192.168.1.0    255.255.255.0         On-link      192.168.1.10    266
     192.168.1.10  255.255.255.255         On-link      192.168.1.10    266
    192.168.1.255  255.255.255.255         On-link      192.168.1.10    266
      192.168.5.0    255.255.255.0         On-link      192.168.5.10    266
     192.168.5.10  255.255.255.255         On-link      192.168.5.10    266
    192.168.5.255  255.255.255.255         On-link      192.168.5.10    266
   255.255.255.255  255.255.255.255        On-link      192.168.1.10    276
   255.255.255.255  255.255.255.255        On-link      192.168.5.10    276
===========================================================================

There will also be some multicast routes (starting with 224) which have been omitted for brevity. The '<<--' indicates the default route, which should be using the public interface.

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Try using a Socket for your client instead of the TcpClient Class.

Then you can use Socket.Bind to target your local network adapter

    int port = 1234;

    IPHostEntry entry = Dns.GetHostEntry(Dns.GetHostName());

    //find ip address for your adapter here
    IPAddress localAddress = entry.AddressList.FirstOrDefault();

    IPEndPoint localEndPoint = new IPEndPoint(localAddress, port);

    //use socket instead of a TcpClient
    Socket client = new Socket(AddressFamily.InterNetwork, SocketType.Stream, ProtocolType.Tcp);

    //binds client to the local end point
    client.Bind(localEndPoint);

http://msdn.microsoft.com/en-us/library/system.net.sockets.socket.bind.aspx

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I'll look into that. It certainly looks promising. The connection to the embedded network is fixed so, by a process of elimination, it should be possible to find the other adapter's IP address. –  Skizz Sep 8 '08 at 12:54
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Xp maintains a routing table where it maps ranges of ip-adresses to networks and gateways.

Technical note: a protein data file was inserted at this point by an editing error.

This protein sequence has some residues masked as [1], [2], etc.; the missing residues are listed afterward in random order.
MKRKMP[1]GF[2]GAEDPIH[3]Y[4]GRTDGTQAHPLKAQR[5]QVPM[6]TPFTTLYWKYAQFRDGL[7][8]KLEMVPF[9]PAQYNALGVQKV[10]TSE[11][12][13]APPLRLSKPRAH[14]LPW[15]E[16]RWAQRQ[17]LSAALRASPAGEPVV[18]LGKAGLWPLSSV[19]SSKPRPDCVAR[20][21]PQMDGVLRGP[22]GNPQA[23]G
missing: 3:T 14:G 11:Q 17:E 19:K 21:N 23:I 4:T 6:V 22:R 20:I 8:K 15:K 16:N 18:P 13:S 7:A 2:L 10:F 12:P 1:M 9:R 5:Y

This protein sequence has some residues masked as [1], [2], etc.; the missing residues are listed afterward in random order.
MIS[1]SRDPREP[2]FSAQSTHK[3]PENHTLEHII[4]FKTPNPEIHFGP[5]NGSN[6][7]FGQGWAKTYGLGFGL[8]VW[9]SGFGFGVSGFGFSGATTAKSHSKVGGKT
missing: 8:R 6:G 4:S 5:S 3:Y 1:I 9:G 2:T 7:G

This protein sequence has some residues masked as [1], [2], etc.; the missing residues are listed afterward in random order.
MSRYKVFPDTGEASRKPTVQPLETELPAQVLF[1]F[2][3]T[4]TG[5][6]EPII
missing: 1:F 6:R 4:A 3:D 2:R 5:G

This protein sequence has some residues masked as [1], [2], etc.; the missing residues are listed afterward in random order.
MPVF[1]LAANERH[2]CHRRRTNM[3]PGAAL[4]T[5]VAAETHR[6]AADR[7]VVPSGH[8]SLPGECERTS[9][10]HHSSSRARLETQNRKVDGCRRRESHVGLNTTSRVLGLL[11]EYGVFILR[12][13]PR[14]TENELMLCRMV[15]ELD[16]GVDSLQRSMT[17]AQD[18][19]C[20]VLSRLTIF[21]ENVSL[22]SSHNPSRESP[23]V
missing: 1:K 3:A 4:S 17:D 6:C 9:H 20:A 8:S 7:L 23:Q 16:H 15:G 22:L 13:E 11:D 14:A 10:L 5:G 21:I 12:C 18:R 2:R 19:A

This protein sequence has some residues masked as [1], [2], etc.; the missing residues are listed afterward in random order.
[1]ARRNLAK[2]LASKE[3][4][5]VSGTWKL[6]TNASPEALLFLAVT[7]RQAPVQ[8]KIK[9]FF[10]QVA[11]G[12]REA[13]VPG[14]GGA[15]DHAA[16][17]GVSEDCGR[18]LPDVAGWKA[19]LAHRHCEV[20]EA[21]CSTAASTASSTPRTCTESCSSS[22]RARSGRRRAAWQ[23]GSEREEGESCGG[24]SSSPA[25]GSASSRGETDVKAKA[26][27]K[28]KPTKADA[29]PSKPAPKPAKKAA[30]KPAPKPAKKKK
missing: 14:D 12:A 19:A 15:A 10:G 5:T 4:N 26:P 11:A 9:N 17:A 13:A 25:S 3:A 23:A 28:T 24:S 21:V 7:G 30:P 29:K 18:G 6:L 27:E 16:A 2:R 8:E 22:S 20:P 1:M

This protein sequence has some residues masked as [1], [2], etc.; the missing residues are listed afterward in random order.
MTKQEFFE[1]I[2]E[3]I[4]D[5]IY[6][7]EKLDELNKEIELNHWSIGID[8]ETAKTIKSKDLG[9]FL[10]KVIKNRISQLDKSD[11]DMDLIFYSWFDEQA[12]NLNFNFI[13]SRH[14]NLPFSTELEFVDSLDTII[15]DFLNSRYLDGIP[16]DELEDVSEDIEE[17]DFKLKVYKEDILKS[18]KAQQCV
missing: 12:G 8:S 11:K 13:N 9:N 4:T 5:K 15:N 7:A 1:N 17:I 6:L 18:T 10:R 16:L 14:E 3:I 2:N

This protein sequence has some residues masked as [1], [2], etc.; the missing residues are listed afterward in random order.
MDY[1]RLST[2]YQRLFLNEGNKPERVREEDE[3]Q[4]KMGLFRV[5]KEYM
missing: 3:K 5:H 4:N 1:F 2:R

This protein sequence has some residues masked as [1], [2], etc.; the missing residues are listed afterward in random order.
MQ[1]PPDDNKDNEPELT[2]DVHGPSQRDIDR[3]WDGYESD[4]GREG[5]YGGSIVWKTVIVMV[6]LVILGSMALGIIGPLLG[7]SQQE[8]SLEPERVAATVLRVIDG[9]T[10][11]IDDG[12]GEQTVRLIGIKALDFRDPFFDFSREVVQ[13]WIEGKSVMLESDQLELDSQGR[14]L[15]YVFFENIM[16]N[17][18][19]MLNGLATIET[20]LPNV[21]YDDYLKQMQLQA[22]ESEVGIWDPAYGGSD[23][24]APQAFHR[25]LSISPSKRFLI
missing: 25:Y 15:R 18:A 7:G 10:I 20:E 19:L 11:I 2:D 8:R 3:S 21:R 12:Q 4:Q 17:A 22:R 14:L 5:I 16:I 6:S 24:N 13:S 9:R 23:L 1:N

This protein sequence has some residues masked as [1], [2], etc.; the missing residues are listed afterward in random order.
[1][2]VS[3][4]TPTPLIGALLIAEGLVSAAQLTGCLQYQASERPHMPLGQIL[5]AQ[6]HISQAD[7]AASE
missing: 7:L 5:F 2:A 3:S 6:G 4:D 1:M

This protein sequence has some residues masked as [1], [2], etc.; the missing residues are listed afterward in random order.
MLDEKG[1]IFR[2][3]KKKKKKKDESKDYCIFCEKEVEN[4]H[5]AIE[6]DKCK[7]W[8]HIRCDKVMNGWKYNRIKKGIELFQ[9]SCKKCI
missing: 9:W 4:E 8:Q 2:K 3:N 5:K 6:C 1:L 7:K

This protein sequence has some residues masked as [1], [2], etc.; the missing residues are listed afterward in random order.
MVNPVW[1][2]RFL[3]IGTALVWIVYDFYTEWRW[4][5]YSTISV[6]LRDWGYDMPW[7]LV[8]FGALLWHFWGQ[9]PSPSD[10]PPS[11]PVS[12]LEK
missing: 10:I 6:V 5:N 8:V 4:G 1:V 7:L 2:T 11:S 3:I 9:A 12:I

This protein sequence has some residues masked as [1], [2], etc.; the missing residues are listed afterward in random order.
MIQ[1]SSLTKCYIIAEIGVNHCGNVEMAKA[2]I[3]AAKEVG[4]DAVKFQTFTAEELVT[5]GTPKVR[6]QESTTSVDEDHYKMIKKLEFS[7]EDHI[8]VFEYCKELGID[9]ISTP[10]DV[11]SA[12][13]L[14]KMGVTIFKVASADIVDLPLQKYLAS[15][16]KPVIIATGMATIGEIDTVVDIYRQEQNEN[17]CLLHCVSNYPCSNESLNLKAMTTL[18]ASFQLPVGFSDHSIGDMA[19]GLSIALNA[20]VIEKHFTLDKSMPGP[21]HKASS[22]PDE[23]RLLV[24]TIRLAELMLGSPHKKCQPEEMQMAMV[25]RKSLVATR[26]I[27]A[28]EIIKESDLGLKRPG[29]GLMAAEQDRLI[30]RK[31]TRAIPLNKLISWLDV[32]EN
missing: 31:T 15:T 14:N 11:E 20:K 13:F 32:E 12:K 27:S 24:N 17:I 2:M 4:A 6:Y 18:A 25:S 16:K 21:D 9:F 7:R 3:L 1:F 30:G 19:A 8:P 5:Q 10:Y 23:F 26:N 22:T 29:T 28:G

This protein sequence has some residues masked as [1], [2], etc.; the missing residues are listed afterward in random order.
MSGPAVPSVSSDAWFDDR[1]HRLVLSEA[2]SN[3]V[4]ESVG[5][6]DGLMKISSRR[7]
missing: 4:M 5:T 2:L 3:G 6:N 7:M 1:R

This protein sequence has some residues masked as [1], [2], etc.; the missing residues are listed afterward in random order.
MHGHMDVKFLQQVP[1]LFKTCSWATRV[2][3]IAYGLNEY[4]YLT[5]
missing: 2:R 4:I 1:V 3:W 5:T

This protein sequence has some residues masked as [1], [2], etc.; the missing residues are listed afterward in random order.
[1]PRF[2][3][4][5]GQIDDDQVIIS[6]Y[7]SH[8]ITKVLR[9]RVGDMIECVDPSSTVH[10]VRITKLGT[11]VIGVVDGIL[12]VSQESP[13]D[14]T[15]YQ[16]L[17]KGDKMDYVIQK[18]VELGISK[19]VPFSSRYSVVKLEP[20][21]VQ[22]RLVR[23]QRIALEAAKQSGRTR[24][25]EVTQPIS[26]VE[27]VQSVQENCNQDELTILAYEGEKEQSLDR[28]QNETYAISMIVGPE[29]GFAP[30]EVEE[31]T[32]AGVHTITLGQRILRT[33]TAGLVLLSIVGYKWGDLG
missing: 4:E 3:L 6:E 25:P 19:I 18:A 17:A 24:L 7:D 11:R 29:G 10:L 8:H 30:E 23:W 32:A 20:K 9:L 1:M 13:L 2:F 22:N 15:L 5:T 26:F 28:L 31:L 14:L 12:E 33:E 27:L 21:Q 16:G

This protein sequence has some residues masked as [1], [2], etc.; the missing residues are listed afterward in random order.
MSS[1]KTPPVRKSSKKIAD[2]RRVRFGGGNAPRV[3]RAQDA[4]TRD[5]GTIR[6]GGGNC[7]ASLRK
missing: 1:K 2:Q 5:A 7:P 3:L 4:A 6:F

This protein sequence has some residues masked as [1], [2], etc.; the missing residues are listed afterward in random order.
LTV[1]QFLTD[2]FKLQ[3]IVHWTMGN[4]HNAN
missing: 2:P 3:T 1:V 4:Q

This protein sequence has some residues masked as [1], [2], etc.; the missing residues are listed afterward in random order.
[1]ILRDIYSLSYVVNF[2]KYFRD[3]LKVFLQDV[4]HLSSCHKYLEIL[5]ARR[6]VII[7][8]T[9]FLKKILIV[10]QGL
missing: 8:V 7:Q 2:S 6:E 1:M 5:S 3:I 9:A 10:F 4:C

you can view the table using "route print", with "route add" you can add a route to your embedded device.

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Siebenga: I tired the 'route print' command on a laptop with wireless and wired adapters and all the destinations were listed twice, once for each adapter. Usefull tool though. –  Skizz Sep 8 '08 at 12:54
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Basically, once the TcpClient.Connect method has been successful, it will have created a mapping between the physical MAC address of the embedded system and the route it should take to that address (i.e. which network card to use).

I don't believe that all messages then sent over the TcpClient connection will be sent out via both network cards.

Do you have any data to suggest otherwise, or are you mealy guessing?

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I don't really know much about the inner workings of networking, so I was just guessing. The machine in question is located a few miles down the road and I hope to be able to get a time slot on it to plug a sniffer into the 'external network' adapter (i.e. the one the embedded system is not connected to) and see what comes out. Nothing beats hard data. –  Skizz Sep 8 '08 at 12:54